There is always the temptation to pack everything and the kitchen sink for a photo walk. I know; I’ve done some insane packing for events. But I tend to be a bit more conservative regarding photo walks. But I wanted to take advantage of later than usual start for the event, so I packed along my Crown Graphic to get in some sheets. I’m finally cracking the box of the new CatLABS X Film 80 II for its review before doing a short solo walk downtown with the AE-1 to test the camera with a roll of Adox CHS100II. This time, I over-exposed the film slightly to help improve the shadow details, then developed normally. I wanted to get my habit of photographing things rather than people. To help with that, I packed my Nikon F5 as my primary camera for the walk with the 85mm lens to help get in close to people but not to distant from the people. It’s been a while since I’ve used the 85mm focal length, but it worked well for the event, especially since I kept my focus (mostly) on the people in attendance. For the film, I went with CineSill BwXX and shot at ASA-250. Enough to ensure I could have good shutter speeds while keeping the lens at f/5.6 and adapting to shifting lighting conditions. But I did pack the 14mm f/2.8D and a roll of Eastman XT as a backup if I needed another roll and had the time.
As mentioned in my previous paragraph, I got into the city early. My first stop was on the southern side of the river to shoot four sheets of 4×5 around the McCrea House, noted as the birthplace of John McCrea. During World War One, John McCrea, a decorated medical officer, gained fame through his poem, In Flanders Fields. I also captured a memorial in the side yard and a couple of attractive houses in the area. Then parked my car downtown before finishing off another four sheets. Then with an hour or so to go, I took out the AE-1 and fired off the initial roll through the camera. I also took the opportunity to record a couple of filler pieces for the Video/Podcast I was recording that day. Then it was getting close to when the pub opened, so I wandered in that direction and ran into my good friend James, and we waited outside the pub. Bill and James joined us shortly. We then headed upstairs; I certainly made the right choice; the beer list lived up to what was mentioned online. And the food proved excellent as well. By the time we were done eating, there were a total of ten of us present. A good size, without being too big, allowed for excellent conversation among everyone and then headed for a short walk. The trouble with downtown Guelph is that it was not designed in a grid pattern but in spokes extending from a central public square. This layout means there is no clear way to see everything easily. So it was a shame to miss some key locations, but I took the group along a side street before heading up the hill to the Basilica. Then down, past the old city hall and the train station before ending at my favourite intersection for drinks at Brother’s Brewing Co. Yes, a shorter event, but we only had the afternoon to play with. But everyone was somewhat satisfied. And I managed to fire off both main rolls and never had to dig into my backup. However, that combo would have been a lot of fun.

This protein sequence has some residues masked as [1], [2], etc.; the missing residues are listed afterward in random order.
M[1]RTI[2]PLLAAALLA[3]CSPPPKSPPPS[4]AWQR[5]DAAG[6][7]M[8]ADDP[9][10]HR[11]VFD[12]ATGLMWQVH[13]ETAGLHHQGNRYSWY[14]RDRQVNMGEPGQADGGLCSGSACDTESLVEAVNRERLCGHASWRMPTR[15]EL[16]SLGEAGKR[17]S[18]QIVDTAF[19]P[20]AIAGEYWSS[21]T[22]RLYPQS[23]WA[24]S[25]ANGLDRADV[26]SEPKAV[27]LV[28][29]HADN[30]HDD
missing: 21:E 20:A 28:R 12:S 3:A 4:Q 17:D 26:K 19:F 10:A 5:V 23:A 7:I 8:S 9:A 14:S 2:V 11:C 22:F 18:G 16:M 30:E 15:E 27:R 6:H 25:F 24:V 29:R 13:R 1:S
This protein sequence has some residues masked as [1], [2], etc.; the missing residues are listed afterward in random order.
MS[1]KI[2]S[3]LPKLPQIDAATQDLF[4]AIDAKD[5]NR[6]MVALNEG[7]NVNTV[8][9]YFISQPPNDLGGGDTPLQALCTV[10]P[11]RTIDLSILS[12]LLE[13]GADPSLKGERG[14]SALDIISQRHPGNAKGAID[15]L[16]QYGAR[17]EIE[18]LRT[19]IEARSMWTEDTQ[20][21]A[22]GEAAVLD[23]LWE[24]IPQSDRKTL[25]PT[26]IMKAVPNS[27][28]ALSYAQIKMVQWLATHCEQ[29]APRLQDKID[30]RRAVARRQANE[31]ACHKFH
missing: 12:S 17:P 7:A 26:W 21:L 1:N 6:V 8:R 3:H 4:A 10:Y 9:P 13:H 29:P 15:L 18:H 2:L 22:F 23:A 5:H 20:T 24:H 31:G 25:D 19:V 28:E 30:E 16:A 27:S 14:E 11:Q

And while I haven’t been able to attend as many events recently, it was a lot of fun to get out to one and also plan one out. This was also only the third time in the entire decade of the group that an event happened on a Sunday. And only the second time we started with beer (although we could have ordered coffee at the pub, but with a beer list like Baker Street Station, who would want to!). I want to thank everyone who has attended an event and of course planned one also. It’s because of all of you that this group and event has not only survived but thrived. If you want to check out the rest of my photos from the day, you can see them over on Flickr, and also make sure to check out the entire collection of my photos from past events.